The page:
Benediction is a portrait of World War I poet/anti-war activist, Siegfried Sassoon, who lived during an era when being gay was unacceptable.
Terence Davies takes a look at Siegfried Sassoon’s life, both as a young man (Jack Lowden) and in his later years (Peter Capaldi). If you were worried that the film might make an attempt to straightwash his life, you have nothing to worry about. This is a complex role in any way you look at it. Sassoon’s efforts on the Western Front would earn him the Military Cross. However, the horrors he witnessed would lead him to take an anti-war stance. Put it this way: instead of a court-martial, he was diagnosed with “shell shock.” Sending him to Craiglockhart may have turned out to be a blessing in disguise. This is where Sassoon would meet W.H.R. Rivers (Ben Daniels), a doctor, and Wilfred Owen (Matthew Tennyson). Call it fate or whatever that Sassoon met both people because it marked a turning point in his life.
If not for meeting Owen, perhaps Siegfried Sassoon doesn’t become the poet he does. But Sassoon’s sexuality would pose a problem during an era in which same-sex attraction was unacceptable. Sure, things would be different come the early 2000s but this wasn’t the case a century ago. He would look to religion in the form of converting to Catholicism and marriage but obviously, the affairs with men would continue. But anyway, I do not feel the need to rehash his biography here.
This is a film that could not be made during World War II. I say this only because the world was at war again. Take Sergeant York, for instance. That is a film that had to change some of Alvin York’s story as to to drum up interest for intervention. He, too, became an anti-war activist despite his bravery in action. Alas, I’m not here to talk about the Alvin York picture although they make for an interesting study in and of itself.
Benediction is a long film at over two hours and feels every minute of its run time. The joys of watching from home, am I right? It isn’t as long as some of the other films playing Toronto. However, I would suggest keeping this one on your radar if you pass on seeing it during the festival. I want to stress that it is not a bad film. Watching from home just makes the films with slow-pacing feel even slower. You’ll still learn something from watching the film. To each their own.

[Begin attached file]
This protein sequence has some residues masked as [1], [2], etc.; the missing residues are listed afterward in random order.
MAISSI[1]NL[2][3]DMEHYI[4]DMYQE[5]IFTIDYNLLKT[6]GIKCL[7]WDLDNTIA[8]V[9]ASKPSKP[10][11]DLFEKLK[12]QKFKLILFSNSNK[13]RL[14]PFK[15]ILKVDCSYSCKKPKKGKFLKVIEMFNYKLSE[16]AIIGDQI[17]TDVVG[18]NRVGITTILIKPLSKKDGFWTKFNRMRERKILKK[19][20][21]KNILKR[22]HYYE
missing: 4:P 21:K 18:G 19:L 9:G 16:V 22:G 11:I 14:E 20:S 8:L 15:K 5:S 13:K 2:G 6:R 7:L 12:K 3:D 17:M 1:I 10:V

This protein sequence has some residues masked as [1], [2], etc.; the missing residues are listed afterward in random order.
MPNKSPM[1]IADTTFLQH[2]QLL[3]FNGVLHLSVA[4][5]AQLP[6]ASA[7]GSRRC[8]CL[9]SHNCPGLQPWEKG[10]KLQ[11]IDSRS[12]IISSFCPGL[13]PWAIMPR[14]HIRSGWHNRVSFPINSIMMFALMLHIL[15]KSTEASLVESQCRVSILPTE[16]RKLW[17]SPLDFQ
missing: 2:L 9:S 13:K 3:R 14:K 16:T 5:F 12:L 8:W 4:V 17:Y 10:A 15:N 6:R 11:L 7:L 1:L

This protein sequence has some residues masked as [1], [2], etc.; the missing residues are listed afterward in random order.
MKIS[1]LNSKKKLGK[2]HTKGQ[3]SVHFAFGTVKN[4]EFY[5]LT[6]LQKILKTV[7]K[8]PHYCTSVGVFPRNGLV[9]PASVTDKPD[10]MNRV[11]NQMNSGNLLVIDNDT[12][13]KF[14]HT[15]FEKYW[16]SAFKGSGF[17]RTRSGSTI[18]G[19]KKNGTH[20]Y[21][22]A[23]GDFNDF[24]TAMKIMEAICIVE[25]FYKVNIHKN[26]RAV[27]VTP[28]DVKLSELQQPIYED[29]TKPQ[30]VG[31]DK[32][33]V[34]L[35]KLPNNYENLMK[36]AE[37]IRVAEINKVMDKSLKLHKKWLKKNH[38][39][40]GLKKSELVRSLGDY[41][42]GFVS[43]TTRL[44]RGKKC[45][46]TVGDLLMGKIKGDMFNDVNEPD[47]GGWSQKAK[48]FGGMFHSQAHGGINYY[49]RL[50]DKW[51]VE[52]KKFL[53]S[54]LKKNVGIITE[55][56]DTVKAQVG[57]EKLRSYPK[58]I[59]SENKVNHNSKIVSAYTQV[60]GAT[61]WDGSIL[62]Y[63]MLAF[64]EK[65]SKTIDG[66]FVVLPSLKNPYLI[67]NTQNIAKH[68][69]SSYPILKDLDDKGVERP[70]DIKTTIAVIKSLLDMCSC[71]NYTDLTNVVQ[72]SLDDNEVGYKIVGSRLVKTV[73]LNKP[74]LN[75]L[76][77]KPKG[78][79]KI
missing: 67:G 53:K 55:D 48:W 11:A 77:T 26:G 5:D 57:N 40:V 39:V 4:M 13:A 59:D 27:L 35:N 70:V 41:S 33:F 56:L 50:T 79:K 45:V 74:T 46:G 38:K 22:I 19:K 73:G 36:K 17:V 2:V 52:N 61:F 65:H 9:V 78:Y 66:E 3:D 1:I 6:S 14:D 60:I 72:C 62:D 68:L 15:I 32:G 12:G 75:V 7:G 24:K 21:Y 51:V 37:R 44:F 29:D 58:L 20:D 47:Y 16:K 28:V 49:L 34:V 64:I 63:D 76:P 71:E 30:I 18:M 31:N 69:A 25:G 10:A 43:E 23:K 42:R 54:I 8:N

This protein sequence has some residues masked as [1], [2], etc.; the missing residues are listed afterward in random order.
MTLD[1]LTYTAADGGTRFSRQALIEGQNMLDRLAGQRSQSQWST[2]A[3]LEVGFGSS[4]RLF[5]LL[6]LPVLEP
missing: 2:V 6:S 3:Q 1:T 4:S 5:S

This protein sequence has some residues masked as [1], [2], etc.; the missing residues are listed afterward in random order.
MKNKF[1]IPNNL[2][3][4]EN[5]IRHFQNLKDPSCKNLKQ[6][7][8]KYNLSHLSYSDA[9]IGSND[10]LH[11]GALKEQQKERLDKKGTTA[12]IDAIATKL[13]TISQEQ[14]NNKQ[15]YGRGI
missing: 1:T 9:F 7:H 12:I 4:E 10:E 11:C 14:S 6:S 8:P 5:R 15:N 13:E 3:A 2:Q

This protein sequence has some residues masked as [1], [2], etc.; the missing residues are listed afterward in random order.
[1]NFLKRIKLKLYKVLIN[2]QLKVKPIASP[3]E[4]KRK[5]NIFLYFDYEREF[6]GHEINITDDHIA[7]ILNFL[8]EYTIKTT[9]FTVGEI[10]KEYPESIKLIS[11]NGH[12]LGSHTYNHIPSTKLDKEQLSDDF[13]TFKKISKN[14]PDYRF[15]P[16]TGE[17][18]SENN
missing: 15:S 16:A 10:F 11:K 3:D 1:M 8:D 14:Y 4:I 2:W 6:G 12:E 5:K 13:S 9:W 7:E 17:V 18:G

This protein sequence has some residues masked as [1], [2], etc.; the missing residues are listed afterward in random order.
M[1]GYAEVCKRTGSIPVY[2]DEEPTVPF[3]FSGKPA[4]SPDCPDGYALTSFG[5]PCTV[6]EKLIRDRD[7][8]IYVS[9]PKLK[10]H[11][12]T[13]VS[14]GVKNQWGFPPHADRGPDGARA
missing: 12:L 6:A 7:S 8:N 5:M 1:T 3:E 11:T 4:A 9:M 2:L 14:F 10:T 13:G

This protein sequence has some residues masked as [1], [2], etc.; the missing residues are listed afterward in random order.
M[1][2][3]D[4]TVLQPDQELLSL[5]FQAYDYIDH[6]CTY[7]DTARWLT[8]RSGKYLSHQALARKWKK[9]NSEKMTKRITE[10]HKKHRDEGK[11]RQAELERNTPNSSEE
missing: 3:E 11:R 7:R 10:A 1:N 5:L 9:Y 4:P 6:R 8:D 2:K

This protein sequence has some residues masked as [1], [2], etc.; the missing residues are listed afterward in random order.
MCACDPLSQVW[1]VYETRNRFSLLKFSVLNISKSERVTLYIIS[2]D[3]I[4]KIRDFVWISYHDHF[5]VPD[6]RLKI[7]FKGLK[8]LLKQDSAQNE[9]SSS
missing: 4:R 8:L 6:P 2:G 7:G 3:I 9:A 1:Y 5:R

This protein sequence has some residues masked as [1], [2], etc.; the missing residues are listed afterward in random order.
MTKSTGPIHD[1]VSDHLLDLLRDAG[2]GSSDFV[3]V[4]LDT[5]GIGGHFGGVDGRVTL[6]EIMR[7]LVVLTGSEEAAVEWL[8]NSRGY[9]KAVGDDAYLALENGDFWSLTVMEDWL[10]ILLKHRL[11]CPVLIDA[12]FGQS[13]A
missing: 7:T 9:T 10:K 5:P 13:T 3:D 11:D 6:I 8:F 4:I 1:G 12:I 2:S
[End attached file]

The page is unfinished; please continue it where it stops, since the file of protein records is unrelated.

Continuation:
Biopics traditionally have a problem in focusing on way too many years. It is also true with Benediction in that writer-director Terence Davies makes sure to span the poet’s life. One look at the cast will tell you that they are have actors to play both the younger and older versions. We see this not just with Sassoon but also with his second wife, Hester Gatty (Kate Phillips, Gemma Jones). There’s no denying that Davies puts in the work–what with reading three biographies and all. Siegfried Sassoon is a complex guy and both Jack Lowden and Peter Capaldi display this in their best efforts. But at the end of the day, Benediction needs to narrow down the time span but doesn’t do so. Honestly, this should be a two or three-part film. All the talk about Dune being two films but really, Benediction should be two or three films.
DIRECTOR/SCREENWRITER: Terence Davies
CAST: Jack Lowden, Peter Capaldi, Simon Russell Beale, Jeremy Irvine, Calam Lynch, Tom Blyth, Kate Phillips, Geraldine James, Anton Lesser, Suzanne Bertish, Matthew Tennyson, Julian Sands, Lia Williams, Richard Goulding, Jude Akuwudike, Gemma Jones, Ben Daniels